Yoga May Compliment Mental Health Treatment
> 6/2/2008 4:41:00 PM


Achieving a state of relaxation free from incessant anxiety and self-doubt is a nearly universal goal. Stress-related symptoms account for two-thirds of all visits to family physicians, and relief can seem particularly remote to those suffering from mental illnesses that hobble the recovery process. Entire industries promise to deliver true relaxation for a fee, and millions still search for the precise combination of treatment variables that will help them come closer to achieving a calm mind and a healthy self-impression. Yoga, an ancient practice consisting of strictly regimented exercises in physical, emotional, and spiritual conditioning, has grown increasingly popular as a stress reliever and an addition to standard mental health treatment courses. While it is in no way a “miracle cure” fit to supplant personal therapy, medication and healthy lifestyle choices as an emotional corrective, its overwhelmingly positive influence on the mental health of thousands should be noted.

The psychological benefits of regular exercise are now indisputable - even very light activities like a brisk 20-minute walk can diminish the stress response and improve one’s state of mind at any age. Yoga is, at its core, an exercise regimen that can become an entire lifestyle for its most devoted adherents. Personal testimony unfortunately remains our main source for information about the practice’s benefits as very little existing data has explored the relationship between yoga and the neurological/behavioral effects of mental illness. A few select studies have, however, provided a base from which to conduct further research, and their findings are encouraging. One study noted significant increases in the presence of GABA, a neurotransmitter often lacking in the brains of severely depressed individuals, among those who’d just completed a single yoga class. Surveyed subjects new to yoga have also reported lower levels of anger, depression, and anxiety after only a few sessions, and the practice has been formally considered as a potential treatment for victims of cancer, diabetes, and severe depression.

Chronic anxiety does not only drain the emotions. It also wears the body down, leaving one more susceptible to ailments like general fatigue and the common cold, and contributing to the eventual development of arthritis, stroke, high blood pressure, and various forms of heart disease. Yoga directly counters both short-term anxiety and underlying stress by teaching participants to calm their thoughts and emotions by establishing greater control over their bodies - and it all starts with the breath. Obesity and anxiety disorders in particular can give rise to shallow breathing or breathing “through the chest,” limiting the body’s oxygen intake and heightening the risk of high blood pressure and, in extreme cases, panic attack or stroke. The condition can both stem from and complicate pre-existing anxiety, making it doubly undesirable, and the carefully measured breathing techniques required by yoga may all but eliminate its presence.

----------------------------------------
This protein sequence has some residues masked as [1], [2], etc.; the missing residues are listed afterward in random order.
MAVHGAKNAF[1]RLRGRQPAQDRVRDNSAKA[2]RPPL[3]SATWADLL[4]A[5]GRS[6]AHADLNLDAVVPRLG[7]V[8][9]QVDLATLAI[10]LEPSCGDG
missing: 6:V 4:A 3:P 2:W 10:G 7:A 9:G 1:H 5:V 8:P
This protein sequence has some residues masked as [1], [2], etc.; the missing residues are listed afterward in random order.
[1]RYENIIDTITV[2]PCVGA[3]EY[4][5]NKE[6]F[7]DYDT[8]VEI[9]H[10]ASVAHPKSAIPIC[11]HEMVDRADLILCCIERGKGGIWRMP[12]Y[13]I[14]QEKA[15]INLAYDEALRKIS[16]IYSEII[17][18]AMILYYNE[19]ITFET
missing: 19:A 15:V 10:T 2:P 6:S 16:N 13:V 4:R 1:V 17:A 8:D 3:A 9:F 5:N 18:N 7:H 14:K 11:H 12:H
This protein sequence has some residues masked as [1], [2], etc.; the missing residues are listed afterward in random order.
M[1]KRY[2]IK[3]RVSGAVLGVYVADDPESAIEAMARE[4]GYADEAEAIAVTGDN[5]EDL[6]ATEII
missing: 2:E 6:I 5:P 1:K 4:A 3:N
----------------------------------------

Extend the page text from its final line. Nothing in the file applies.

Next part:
The communal aspects of the practice can also benefit those with severe anxiety or depression. While not quite a social outlet, a regular yoga class, like any other workout group, fosters a growing sense of camaraderie over time. Elderly individuals not given to more intensive workouts can treat yoga as both a gentle form of physical conditioning and a great way to avoid social isolation while more intensely dedicated adherents spend years training their bodies to master complex poses. Yoga-based conditioning can also lead to weight loss and counter long-term health problems like arthritis, asthma and general fatigue that contribute to underlying cases of depression. Yoga is not a competitive practice, though individuals looking for a challenge can find one in seeking to push the body further during each session.

Again we must stress: yoga is not a miracle cure or even a “cure” at all. It is a regular, physical practice that can very quickly provide health benefits that only increase over time, particularly for individuals given to problematic anxiety or depression. One may want to study the discipline before signing up for a class as entering without any relevant experience can be frustrating. But one-on-one instruction is often available, and if a first attempt at yoga fails to satisfy, the practice won’t be going anywhere even if health trends at large begin to move in a different direction. Among devotees, it will continue to attract the same degree of esteem it’s held for thousands of years.

Drug Abuse
Sexual Addiction
Eating Disorders
Alzheimer's Disease

About TOL | Contact Us | Defining Behavioral Fitness | For Healthcare Professionals | Links | Privacy Policy